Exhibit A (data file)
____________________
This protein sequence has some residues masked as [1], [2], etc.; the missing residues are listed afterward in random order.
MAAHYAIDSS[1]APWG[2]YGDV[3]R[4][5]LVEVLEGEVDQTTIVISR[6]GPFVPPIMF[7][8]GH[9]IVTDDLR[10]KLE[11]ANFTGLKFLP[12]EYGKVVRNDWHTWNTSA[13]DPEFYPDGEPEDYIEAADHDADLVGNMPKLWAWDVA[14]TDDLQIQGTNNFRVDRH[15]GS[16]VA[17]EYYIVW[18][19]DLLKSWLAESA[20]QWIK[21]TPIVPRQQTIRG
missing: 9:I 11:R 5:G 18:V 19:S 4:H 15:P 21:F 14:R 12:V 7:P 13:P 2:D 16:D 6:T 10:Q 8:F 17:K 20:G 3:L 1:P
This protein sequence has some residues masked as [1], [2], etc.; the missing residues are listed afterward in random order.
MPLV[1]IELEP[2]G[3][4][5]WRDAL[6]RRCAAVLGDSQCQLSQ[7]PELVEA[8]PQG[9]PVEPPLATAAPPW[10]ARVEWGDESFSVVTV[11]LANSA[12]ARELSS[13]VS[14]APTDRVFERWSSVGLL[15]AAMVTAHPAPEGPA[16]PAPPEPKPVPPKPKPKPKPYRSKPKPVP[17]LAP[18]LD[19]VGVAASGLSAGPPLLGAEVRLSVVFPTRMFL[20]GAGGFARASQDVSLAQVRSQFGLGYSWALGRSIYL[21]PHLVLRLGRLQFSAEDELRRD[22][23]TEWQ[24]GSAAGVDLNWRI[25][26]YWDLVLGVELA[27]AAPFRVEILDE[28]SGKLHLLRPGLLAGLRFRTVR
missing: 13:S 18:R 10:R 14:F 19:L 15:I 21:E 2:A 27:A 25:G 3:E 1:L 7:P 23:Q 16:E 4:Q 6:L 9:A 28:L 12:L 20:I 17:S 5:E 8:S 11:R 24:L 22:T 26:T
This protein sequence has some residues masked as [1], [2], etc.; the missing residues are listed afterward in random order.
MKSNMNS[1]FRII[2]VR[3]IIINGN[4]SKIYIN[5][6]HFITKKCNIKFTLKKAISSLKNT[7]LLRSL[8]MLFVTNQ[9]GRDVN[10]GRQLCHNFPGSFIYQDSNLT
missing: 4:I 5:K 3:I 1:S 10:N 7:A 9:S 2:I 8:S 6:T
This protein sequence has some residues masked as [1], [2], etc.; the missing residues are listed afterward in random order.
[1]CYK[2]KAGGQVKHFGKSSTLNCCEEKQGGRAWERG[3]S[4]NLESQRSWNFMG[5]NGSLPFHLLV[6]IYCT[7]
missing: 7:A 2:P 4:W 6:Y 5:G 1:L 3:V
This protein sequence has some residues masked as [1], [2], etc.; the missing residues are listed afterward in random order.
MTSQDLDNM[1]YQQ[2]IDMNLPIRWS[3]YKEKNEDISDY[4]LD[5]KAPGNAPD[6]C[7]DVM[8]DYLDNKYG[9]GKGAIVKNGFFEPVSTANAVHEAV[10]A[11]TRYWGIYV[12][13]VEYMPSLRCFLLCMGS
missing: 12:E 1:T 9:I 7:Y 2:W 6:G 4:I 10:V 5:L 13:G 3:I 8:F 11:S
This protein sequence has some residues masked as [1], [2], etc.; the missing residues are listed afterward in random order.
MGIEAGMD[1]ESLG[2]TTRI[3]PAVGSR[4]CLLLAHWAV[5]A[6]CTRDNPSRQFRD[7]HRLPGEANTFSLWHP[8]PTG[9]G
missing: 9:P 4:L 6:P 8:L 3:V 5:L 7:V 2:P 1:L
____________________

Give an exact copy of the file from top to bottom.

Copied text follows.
This protein sequence has some residues masked as [1], [2], etc.; the missing residues are listed afterward in random order.
MAAHYAIDSS[1]APWG[2]YGDV[3]R[4][5]LVEVLEGEVDQTTIVISR[6]GPFVPPIMF[7][8]GH[9]IVTDDLR[10]KLE[11]ANFTGLKFLP[12]EYGKVVRNDWHTWNTSA[13]DPEFYPDGEPEDYIEAADHDADLVGNMPKLWAWDVA[14]TDDLQIQGTNNFRVDRH[15]GS[16]VA[17]EYYIVW[18][19]DLLKSWLAESA[20]QWIK[21]TPIVPRQQTIRG
missing: 9:I 11:R 5:G 18:V 19:S 4:H 15:P 21:F 14:R 12:V 7:P 13:P 2:D 16:D 6:T 10:Q 8:F 17:K 20:G 3:L 1:P
This protein sequence has some residues masked as [1], [2], etc.; the missing residues are listed afterward in random order.
MPLV[1]IELEP[2]G[3][4][5]WRDAL[6]RRCAAVLGDSQCQLSQ[7]PELVEA[8]PQG[9]PVEPPLATAAPPW[10]ARVEWGDESFSVVTV[11]LANSA[12]ARELSS[13]VS[14]APTDRVFERWSSVGLL[15]AAMVTAHPAPEGPA[16]PAPPEPKPVPPKPKPKPKPYRSKPKPVP[17]LAP[18]LD[19]VGVAASGLSAGPPLLGAEVRLSVVFPTRMFL[20]GAGGFARASQDVSLAQVRSQFGLGYSWALGRSIYL[21]PHLVLRLGRLQFSAEDELRRD[22][23]TEWQ[24]GSAAGVDLNWRI[25][26]YWDLVLGVELA[27]AAPFRVEILDE[28]SGKLHLLRPGLLAGLRFRTVR
missing: 13:S 18:R 10:R 14:F 19:L 15:I 21:E 2:A 27:A 25:G 3:E 1:L 7:P 23:Q 16:E 4:Q 6:L 9:A 28:L 12:L 20:I 17:S 5:E 8:S 11:R 24:L 22:T 26:T
This protein sequence has some residues masked as [1], [2], etc.; the missing residues are listed afterward in random order.
MKSNMNS[1]FRII[2]VR[3]IIINGN[4]SKIYIN[5][6]HFITKKCNIKFTLKKAISSLKNT[7]LLRSL[8]MLFVTNQ[9]GRDVN[10]GRQLCHNFPGSFIYQDSNLT
missing: 4:I 5:K 3:I 1:S 10:N 7:A 9:S 2:I 8:S 6:T
This protein sequence has some residues masked as [1], [2], etc.; the missing residues are listed afterward in random order.
[1]CYK[2]KAGGQVKHFGKSSTLNCCEEKQGGRAWERG[3]S[4]NLESQRSWNFMG[5]NGSLPFHLLV[6]IYCT[7]
missing: 7:A 2:P 4:W 6:Y 5:G 1:L 3:V
This protein sequence has some residues masked as [1], [2], etc.; the missing residues are listed afterward in random order.
MTSQDLDNM[1]YQQ[2]IDMNLPIRWS[3]YKEKNEDISDY[4]LD[5]KAPGNAPD[6]C[7]DVM[8]DYLDNKYG[9]GKGAIVKNGFFEPVSTANAVHEAV[10]A[11]TRYWGIYV[12][13]VEYMPSLRCFLLCMGS
missing: 12:E 1:T 9:I 7:Y 2:W 6:G 4:I 10:V 5:L 13:G 3:I 8:F 11:S
This protein sequence has some residues masked as [1], [2], etc.; the missing residues are listed afterward in random order.
MGIEAGMD[1]ESLG[2]TTRI[3]PAVGSR[4]CLLLAHWAV[5]A[6]CTRDNPSRQFRD[7]HRLPGEANTFSLWHP[8]PTG[9]G
missing: 9:P 4:L 6:P 8:L 3:V 5:L 7:V 2:P 1:L